He spent three months in hospital undergoing about 26 surgeries before contracting life-threatening septicaemia and having his leg amputated below the knee. Back at the gym within a month of being released from hospital, Sean started entering triathlons and began raising money for charities such as Help for Heroes, which led to him being asked to take part in the Invictus Games.
It’s his charity work that made Sean interested in Freemasonry. ‘Since 2006 I’ve done one or two physically challenging charity events a year,’ he says. ‘So when that side of Freemasonry was explained to me, I thought that was the best thing about it.’
Sean was initiated into the Royal Naval Lodge, No. 2761, in Yeovil in 2013, and feels that Freemasonry fits well into his life. ‘I can go off to a lodge meeting or a charity meal, or say that I’ll help out a fellow brother at the weekend lifting and shifting,’ he says. ‘It’s opened up a network of friends. Being a mason is not just about being a good man today, but having the desire to be a better man tomorrow.’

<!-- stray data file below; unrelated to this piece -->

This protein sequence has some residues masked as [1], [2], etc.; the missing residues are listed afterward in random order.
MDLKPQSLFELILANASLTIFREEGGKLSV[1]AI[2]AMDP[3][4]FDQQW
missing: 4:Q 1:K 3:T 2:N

What does the Tercentenary mean to you?
‘How proud I am to be part of an organisation that for 300 years has sought to bring out the best in people. To be a member of a fraternity that does so much good in the world and asks for so little in return.’
Despite inclement weather, the Province of Somerset safely delivered the special south west Tercentenary banner to the Province of Devonshire in the magnificent Exeter Cathedral
The banner recognises the special fraternal bond that exists between the South West Provinces and has toured to the Provincial Grand Lodges of Jersey, Hampshire and Isle of Wight, Wiltshire, Dorset and Somerset. Devonshire will pass it on to the Provincial Grand Lodge of Cornwall later in the year.
The Provincial Teams from Somerset and Devon paraded in regalia and met in the nave of Exeter Cathedral where the banner was formally passed over.
Stuart Hadler, Provincial Grand Master of Somerset, and Ian Kingsbury, Provincial Grand Master of Devon, greeted one another and expressed their delight to be able to publicly show and acknowledge the 300th anniversary of the formation of the Premier Grand Lodge.